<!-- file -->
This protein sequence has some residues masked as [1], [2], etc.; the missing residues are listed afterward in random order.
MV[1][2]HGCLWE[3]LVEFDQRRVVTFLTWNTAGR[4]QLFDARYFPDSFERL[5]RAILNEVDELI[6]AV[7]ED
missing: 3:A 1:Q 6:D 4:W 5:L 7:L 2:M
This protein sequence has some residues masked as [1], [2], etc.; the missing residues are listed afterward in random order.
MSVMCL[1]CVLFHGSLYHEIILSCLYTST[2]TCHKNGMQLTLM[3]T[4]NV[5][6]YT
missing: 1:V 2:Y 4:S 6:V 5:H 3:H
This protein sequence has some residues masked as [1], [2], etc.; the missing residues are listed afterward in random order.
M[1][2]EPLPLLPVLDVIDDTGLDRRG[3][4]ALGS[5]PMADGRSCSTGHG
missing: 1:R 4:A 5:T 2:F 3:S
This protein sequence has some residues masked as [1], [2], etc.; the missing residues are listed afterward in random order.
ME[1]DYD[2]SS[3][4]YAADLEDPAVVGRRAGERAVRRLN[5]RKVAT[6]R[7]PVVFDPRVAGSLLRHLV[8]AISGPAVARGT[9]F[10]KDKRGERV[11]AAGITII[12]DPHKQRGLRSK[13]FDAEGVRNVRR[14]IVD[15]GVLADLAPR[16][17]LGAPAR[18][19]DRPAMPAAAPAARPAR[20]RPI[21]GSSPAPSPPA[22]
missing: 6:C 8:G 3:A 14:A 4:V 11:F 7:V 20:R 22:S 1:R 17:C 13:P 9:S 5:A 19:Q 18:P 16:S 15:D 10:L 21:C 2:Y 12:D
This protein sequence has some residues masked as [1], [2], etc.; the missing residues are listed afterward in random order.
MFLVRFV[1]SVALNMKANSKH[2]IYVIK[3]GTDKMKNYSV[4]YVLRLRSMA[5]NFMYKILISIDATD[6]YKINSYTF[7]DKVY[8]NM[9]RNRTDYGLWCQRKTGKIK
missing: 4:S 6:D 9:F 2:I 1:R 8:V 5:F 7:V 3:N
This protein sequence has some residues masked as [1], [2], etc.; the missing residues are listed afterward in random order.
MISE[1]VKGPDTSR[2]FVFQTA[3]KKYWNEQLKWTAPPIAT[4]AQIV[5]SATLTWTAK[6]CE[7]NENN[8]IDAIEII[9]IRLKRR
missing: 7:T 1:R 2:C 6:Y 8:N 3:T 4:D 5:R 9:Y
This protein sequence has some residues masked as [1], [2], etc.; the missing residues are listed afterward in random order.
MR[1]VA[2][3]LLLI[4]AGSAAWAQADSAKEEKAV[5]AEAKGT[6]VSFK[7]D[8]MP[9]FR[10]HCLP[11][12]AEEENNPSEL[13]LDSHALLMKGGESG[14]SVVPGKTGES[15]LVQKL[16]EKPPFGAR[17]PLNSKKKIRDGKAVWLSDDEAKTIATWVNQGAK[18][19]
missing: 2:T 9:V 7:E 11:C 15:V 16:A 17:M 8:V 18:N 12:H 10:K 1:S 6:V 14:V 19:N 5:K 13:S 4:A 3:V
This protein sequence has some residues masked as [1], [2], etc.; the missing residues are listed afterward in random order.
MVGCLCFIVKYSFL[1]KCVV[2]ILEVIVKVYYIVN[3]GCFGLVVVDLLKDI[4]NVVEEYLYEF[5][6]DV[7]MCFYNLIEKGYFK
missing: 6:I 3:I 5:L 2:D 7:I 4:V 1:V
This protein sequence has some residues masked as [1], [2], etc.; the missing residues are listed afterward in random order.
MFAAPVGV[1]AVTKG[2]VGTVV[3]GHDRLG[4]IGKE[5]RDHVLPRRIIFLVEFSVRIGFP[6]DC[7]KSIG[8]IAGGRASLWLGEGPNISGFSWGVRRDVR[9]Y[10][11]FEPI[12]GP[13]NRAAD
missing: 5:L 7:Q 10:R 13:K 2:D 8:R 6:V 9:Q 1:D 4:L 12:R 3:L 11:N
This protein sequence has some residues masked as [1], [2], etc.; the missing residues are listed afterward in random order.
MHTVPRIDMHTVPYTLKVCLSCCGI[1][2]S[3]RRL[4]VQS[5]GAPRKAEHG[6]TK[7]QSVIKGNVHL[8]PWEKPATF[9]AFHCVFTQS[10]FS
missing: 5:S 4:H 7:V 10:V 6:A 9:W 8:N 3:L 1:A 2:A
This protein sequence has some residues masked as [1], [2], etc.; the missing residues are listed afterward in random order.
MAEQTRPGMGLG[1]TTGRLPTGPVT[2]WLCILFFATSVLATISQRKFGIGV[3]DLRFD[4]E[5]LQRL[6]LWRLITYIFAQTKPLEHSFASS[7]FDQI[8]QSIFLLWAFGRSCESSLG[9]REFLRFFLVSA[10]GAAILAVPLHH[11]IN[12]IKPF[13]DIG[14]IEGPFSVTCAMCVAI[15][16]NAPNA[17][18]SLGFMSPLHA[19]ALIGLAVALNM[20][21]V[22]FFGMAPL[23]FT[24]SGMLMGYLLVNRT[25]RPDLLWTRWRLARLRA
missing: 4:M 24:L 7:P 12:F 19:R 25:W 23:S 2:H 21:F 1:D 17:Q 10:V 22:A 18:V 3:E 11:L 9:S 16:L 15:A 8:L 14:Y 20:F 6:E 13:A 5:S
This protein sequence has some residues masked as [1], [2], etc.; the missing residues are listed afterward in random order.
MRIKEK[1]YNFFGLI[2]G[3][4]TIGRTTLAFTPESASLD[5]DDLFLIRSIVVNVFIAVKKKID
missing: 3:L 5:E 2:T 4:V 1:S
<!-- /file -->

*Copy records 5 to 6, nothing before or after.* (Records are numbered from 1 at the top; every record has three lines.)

This protein sequence has some residues masked as [1], [2], etc.; the missing residues are listed afterward in random order.
MFLVRFV[1]SVALNMKANSKH[2]IYVIK[3]GTDKMKNYSV[4]YVLRLRSMA[5]NFMYKILISIDATD[6]YKINSYTF[7]DKVY[8]NM[9]RNRTDYGLWCQRKTGKIK
missing: 4:S 6:D 9:F 2:I 1:R 8:V 5:F 7:V 3:N
This protein sequence has some residues masked as [1], [2], etc.; the missing residues are listed afterward in random order.
MISE[1]VKGPDTSR[2]FVFQTA[3]KKYWNEQLKWTAPPIAT[4]AQIV[5]SATLTWTAK[6]CE[7]NENN[8]IDAIEII[9]IRLKRR
missing: 7:T 1:R 2:C 6:Y 8:N 3:T 4:D 5:R 9:Y